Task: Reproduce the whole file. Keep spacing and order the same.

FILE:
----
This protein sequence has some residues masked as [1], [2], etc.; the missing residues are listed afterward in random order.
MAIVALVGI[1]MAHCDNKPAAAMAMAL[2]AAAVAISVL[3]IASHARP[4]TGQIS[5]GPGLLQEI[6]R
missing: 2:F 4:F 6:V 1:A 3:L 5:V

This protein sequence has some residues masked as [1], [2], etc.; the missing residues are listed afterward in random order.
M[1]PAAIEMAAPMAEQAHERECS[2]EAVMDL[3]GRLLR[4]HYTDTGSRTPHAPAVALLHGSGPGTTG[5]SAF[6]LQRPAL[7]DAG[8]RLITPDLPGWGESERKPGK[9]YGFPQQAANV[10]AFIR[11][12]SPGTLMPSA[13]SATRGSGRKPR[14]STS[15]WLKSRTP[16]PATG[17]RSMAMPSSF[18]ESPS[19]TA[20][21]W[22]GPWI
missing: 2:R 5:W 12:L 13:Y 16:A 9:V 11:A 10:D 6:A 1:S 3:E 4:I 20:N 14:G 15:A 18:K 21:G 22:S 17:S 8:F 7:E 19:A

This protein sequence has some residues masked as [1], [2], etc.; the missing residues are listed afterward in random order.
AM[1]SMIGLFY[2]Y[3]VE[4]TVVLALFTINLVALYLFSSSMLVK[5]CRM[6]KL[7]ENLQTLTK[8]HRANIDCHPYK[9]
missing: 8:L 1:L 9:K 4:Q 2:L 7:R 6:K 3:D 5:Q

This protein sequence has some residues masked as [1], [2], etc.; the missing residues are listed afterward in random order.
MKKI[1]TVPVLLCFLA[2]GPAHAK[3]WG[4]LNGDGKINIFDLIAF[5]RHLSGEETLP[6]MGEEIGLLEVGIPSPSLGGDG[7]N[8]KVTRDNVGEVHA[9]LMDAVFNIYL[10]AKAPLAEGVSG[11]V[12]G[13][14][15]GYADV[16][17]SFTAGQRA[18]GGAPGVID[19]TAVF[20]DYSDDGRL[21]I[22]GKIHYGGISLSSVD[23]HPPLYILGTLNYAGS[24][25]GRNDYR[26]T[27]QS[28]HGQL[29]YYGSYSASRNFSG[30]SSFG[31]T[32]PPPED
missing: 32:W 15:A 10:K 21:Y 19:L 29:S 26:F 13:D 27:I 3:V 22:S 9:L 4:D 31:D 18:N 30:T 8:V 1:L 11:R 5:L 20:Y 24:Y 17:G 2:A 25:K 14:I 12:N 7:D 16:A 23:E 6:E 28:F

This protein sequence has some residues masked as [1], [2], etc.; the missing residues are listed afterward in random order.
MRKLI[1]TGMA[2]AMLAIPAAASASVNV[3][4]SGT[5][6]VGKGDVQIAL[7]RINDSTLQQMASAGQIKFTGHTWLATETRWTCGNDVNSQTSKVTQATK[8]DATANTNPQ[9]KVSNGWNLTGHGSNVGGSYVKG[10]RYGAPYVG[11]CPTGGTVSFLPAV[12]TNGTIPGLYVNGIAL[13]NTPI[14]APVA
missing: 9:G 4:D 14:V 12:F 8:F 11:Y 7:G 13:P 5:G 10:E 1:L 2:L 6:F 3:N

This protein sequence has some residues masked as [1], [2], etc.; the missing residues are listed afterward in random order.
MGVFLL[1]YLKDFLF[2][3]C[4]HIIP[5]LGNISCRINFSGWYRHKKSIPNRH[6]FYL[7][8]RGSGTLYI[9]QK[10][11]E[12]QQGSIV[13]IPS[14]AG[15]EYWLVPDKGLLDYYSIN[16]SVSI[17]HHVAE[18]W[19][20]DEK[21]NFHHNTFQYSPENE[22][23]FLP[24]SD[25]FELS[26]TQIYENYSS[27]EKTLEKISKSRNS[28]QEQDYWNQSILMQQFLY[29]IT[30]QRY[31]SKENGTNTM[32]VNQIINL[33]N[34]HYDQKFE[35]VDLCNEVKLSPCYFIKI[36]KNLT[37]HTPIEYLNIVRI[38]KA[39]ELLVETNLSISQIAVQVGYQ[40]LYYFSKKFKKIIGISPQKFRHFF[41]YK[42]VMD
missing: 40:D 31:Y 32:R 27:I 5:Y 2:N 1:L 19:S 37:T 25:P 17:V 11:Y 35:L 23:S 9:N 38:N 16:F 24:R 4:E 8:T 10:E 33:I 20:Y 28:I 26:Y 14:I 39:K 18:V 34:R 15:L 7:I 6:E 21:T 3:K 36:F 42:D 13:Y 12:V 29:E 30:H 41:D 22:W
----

This protein sequence has some residues masked as [1], [2], etc.; the missing residues are listed afterward in random order.
MAIVALVGI[1]MAHCDNKPAAAMAMAL[2]AAAVAISVL[3]IASHARP[4]TGQIS[5]GPGLLQEI[6]R
missing: 2:F 4:F 6:V 1:A 3:L 5:V

This protein sequence has some residues masked as [1], [2], etc.; the missing residues are listed afterward in random order.
M[1]PAAIEMAAPMAEQAHERECS[2]EAVMDL[3]GRLLR[4]HYTDTGSRTPHAPAVALLHGSGPGTTG[5]SAF[6]LQRPAL[7]DAG[8]RLITPDLPGWGESERKPGK[9]YGFPQQAANV[10]AFIR[11][12]SPGTLMPSA[13]SATRGSGRKPR[14]STS[15]WLKSRTP[16]PATG[17]RSMAMPSSF[18]ESPS[19]TA[20][21]W[22]GPWI
missing: 2:R 5:W 12:L 13:Y 16:A 9:V 11:A 10:D 6:A 1:S 3:E 4:I 20:N 14:G 15:A 18:K 21:G 22:S 17:S 8:F 7:E 19:A

This protein sequence has some residues masked as [1], [2], etc.; the missing residues are listed afterward in random order.
AM[1]SMIGLFY[2]Y[3]VE[4]TVVLALFTINLVALYLFSSSMLVK[5]CRM[6]KL[7]ENLQTLTK[8]HRANIDCHPYK[9]
missing: 8:L 1:L 9:K 4:Q 2:L 7:R 6:K 3:D 5:Q

This protein sequence has some residues masked as [1], [2], etc.; the missing residues are listed afterward in random order.
MKKI[1]TVPVLLCFLA[2]GPAHAK[3]WG[4]LNGDGKINIFDLIAF[5]RHLSGEETLP[6]MGEEIGLLEVGIPSPSLGGDG[7]N[8]KVTRDNVGEVHA[9]LMDAVFNIYL[10]AKAPLAEGVSG[11]V[12]G[13][14][15]GYADV[16][17]SFTAGQRA[18]GGAPGVID[19]TAVF[20]DYSDDGRL[21]I[22]GKIHYGGISLSSVD[23]HPPLYILGTLNYAGS[24][25]GRNDYR[26]T[27]QS[28]HGQL[29]YYGSYSASRNFSG[30]SSFG[31]T[32]PPPED
missing: 32:W 15:A 10:K 21:Y 19:L 29:S 26:F 13:D 27:I 3:V 22:S 9:L 4:D 31:D 18:N 30:T 8:V 1:L 11:R 5:L 20:Y 24:Y 17:G 2:A 25:K 14:I 12:N 7:D 16:A 23:E 6:E 28:F

This protein sequence has some residues masked as [1], [2], etc.; the missing residues are listed afterward in random order.
MRKLI[1]TGMA[2]AMLAIPAAASASVNV[3][4]SGT[5][6]VGKGDVQIAL[7]RINDSTLQQMASAGQIKFTGHTWLATETRWTCGNDVNSQTSKVTQATK[8]DATANTNPQ[9]KVSNGWNLTGHGSNVGGSYVKG[10]RYGAPYVG[11]CPTGGTVSFLPAV[12]TNGTIPGLYVNGIAL[13]NTPI[14]APVA
missing: 9:G 4:D 14:V 12:F 8:F 11:Y 7:G 13:P 5:G 10:E 1:L 2:L 6:F 3:N

This protein sequence has some residues masked as [1], [2], etc.; the missing residues are listed afterward in random order.
MGVFLL[1]YLKDFLF[2][3]C[4]HIIP[5]LGNISCRINFSGWYRHKKSIPNRH[6]FYL[7][8]RGSGTLYI[9]QK[10][11]E[12]QQGSIV[13]IPS[14]AG[15]EYWLVPDKGLLDYYSIN[16]SVSI[17]HHVAE[18]W[19][20]DEK[21]NFHHNTFQYSPENE[22][23]FLP[24]SD[25]FELS[26]TQIYENYSS[27]EKTLEKISKSRNS[28]QEQDYWNQSILMQQFLY[29]IT[30]QRY[31]SKENGTNTM[32]VNQIINL[33]N[34]HYDQKFE[35]VDLCNEVKLSPCYFIKI[36]KNLT[37]HTPIEYLNIVRI[38]KA[39]ELLVETNLSISQIAVQVGYQ[40]LYYFSKKFKKIIGISPQKFRHFF[41]YK[42]VMD
missing: 40:D 31:Y 32:R 27:I 5:Y 2:N 1:L 19:S 37:T 25:P 17:V 11:Y 35:L 23:S 9:N 38:N 16:F 24:R 4:E 8:T 10:E 33:I 20:Y 28:I 26:Y 14:I 39:K 18:V 34:R 15:L 7:I 6:E 21:T 3:K 36:F 42:D 13:Y 12:V 29:E 30:H 41:D 22:W